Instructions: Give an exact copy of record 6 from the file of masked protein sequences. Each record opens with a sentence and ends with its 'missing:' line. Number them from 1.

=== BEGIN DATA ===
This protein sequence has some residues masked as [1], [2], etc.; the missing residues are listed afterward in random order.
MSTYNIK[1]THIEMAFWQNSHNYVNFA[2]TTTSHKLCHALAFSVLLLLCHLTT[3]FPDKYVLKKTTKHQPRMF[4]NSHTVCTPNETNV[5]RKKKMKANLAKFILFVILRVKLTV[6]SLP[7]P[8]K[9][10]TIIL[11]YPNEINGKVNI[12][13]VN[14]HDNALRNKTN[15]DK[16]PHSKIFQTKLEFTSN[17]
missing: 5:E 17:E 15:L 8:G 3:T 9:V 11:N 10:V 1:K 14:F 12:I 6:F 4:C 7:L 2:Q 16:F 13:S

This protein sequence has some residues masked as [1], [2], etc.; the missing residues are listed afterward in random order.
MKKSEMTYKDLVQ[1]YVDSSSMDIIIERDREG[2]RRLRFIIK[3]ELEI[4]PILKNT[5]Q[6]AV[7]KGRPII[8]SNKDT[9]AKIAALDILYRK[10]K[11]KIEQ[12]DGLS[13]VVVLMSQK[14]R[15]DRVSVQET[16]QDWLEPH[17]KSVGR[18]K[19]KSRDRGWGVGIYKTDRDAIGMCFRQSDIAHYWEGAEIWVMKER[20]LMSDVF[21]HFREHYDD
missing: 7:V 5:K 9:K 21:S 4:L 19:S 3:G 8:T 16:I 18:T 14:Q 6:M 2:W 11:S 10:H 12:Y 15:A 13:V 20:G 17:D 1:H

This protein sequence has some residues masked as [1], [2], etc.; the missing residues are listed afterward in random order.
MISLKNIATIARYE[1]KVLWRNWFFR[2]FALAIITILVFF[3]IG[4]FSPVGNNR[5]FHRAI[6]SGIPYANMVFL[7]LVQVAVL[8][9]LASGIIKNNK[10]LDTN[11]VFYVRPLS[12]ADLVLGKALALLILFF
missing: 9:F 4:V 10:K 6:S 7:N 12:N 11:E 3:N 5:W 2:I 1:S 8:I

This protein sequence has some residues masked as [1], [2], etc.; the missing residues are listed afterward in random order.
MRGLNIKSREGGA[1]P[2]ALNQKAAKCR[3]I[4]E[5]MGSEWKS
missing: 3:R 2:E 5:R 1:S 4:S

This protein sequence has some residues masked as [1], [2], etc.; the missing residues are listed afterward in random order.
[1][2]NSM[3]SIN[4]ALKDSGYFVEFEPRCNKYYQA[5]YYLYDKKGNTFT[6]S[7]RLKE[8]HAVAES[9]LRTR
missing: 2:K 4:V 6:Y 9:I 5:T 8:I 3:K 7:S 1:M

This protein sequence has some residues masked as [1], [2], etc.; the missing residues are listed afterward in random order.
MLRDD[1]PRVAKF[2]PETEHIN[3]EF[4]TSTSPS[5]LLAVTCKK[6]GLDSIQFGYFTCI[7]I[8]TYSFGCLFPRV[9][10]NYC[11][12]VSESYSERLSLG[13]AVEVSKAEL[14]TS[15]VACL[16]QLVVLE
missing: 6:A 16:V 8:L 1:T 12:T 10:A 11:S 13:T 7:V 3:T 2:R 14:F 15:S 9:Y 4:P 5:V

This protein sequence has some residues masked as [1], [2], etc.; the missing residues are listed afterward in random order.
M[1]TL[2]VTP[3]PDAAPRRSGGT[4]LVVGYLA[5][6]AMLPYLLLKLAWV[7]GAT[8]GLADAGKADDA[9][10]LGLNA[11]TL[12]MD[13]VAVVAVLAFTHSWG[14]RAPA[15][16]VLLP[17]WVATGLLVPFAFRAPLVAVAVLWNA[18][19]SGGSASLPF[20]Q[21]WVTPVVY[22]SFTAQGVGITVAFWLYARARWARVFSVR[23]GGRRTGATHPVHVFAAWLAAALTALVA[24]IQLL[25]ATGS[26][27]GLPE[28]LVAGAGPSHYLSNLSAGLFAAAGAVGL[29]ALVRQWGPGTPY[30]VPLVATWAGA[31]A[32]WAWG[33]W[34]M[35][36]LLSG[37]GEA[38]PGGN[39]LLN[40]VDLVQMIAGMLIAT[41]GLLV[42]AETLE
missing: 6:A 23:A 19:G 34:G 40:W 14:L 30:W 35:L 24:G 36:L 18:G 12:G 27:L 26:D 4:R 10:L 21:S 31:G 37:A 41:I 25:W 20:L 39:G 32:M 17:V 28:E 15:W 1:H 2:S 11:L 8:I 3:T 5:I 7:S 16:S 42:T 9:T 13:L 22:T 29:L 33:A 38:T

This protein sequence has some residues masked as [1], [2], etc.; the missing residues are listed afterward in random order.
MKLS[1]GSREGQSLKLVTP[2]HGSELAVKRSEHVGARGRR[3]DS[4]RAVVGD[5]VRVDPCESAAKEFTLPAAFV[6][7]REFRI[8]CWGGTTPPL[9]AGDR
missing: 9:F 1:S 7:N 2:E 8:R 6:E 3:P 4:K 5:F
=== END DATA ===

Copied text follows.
This protein sequence has some residues masked as [1], [2], etc.; the missing residues are listed afterward in random order.
MLRDD[1]PRVAKF[2]PETEHIN[3]EF[4]TSTSPS[5]LLAVTCKK[6]GLDSIQFGYFTCI[7]I[8]TYSFGCLFPRV[9][10]NYC[11][12]VSESYSERLSLG[13]AVEVSKAEL[14]TS[15]VACL[16]QLVVLE
missing: 6:A 16:V 8:L 1:T 12:T 10:A 11:S 13:T 7:V 3:T 2:R 14:F 15:S 9:Y 4:P 5:V